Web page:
Trump Border Tax seen as questionable catalyst for Dollar gains

Business Thursday 26/January/2017 13:14 PM
By: Times News Service
Trump Border Tax seen as questionable catalyst for Dollar gains

Washington DC - Donald Trump’s pledge to impose a border tax on American companies that make products abroad to sell back in the U.S. is fanning concern such a measure will create a runaway surge in the dollar, wreaking havoc on the global economy. Wrong.

In one of his first major pronouncements as president, Trump told business leaders Monday "if you go to another country” and cut U.S. jobs "we are going to be imposing a very major border tax” on that product. While a border tax could spark a dollar rally in the short term, any improved purchasing power for Americans would probably be cancelled out by retaliation from other nations, according to currency analysts at firms ranging from Citigroup Inc. to Bank of America Corp.

As traders and investors await more clarity on a potential levy, here are some views on what Trump’s threat means for foreign-exchange markets:

How is Trump’s proposal a departure from current policy?

The president wants to target U.S. corporations with plants overseas, intending to wipe out the benefit they gain by manufacturing in low-wage countries and then shipping goods back home.

For most of the past 70 years, the U.S. has been seeking to reduce barriers to free trade by lowering tariffs. About half of all industrial goods entering the U.S. come in tariff-free, and the ones that face tariffs are largely clothes, footwear and motor vehicles.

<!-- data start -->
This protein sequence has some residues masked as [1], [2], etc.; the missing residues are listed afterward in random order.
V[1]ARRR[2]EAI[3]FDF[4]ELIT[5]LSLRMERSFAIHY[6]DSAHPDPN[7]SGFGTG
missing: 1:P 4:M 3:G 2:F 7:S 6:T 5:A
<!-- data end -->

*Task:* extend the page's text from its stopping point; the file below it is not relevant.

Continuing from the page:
Trump’s proposed taxes on imports from nations such as China and Mexico may help initially reduce America’s trade deficit with these countries, yet it also risks raising costs for U.S. companies on imported goods and prices for America’s consumers.

How would the border tax affect the dollar?

The dollar will probably rise 2 percent to 4 percent this year on a trade-weighted basis if moderate corporate-tax changes are pushed through, said Greg Anderson, global head of foreign-exchange strategy at Bank of Montreal in New York. But the greenback could easily rally 10 percent to 20 percent if radical reforms are implemented, he said.

The time frame matters, according to Steven Englander, global head of Group-of-10 currency strategy at Citigroup. "The incentives in the tax plan could make the U.S. dollar rise very sharply,” he said in a note. "But the payback will be brutal once these initial incentives fade.”

What if other nations retaliate?

Any benefits from a border tax could be cancelled out if other nations impose tariffs from abroad on U.S. exports entering their counties, according to Ethan Harris, Bank of America Merrill Lynch’s head of global economics in New York.

"There will be significant upward pressure on the dollar if you implement a policy that encourages exports and discourages imports,” Harris said. But "if the foreign governments then do the same thing, encourage their exports and discourage imports from us, then you are cancelling out the imbalance in the currency market.”

Can he do it?

While the U.S. has three branches of government to provide strong checks and balances to power in any one area, presidents have strong unilateral authority on trade policy through tariffs. While the Constitution gives Congress the power to regulate commerce with foreign nations, lawmakers over the years have delegated much of that power to the executive branch.

At the same time, a reform package developed by House Republicans for a corporate tax overhaul includes a border tax adjustment measure which would effectively subsidize exports and tax imports.

How to trade it?

Financial markets are underestimating the risk of the U.S. and other nations shifting toward protectionist policies that slow global trade, says Adam Cole, head of global foreign-exchange strategy in London at Royal Bank of Canada.

"If we move on from here to think about protectionism and corporate taxation, then the dollar will gain particularly versus European currencies -- such as euro, sterling, Swiss franc,” Cole said. The yen’s going to be more insulated in that case, because "Japan is more of a relatively closed economy like the U.S.,” he said.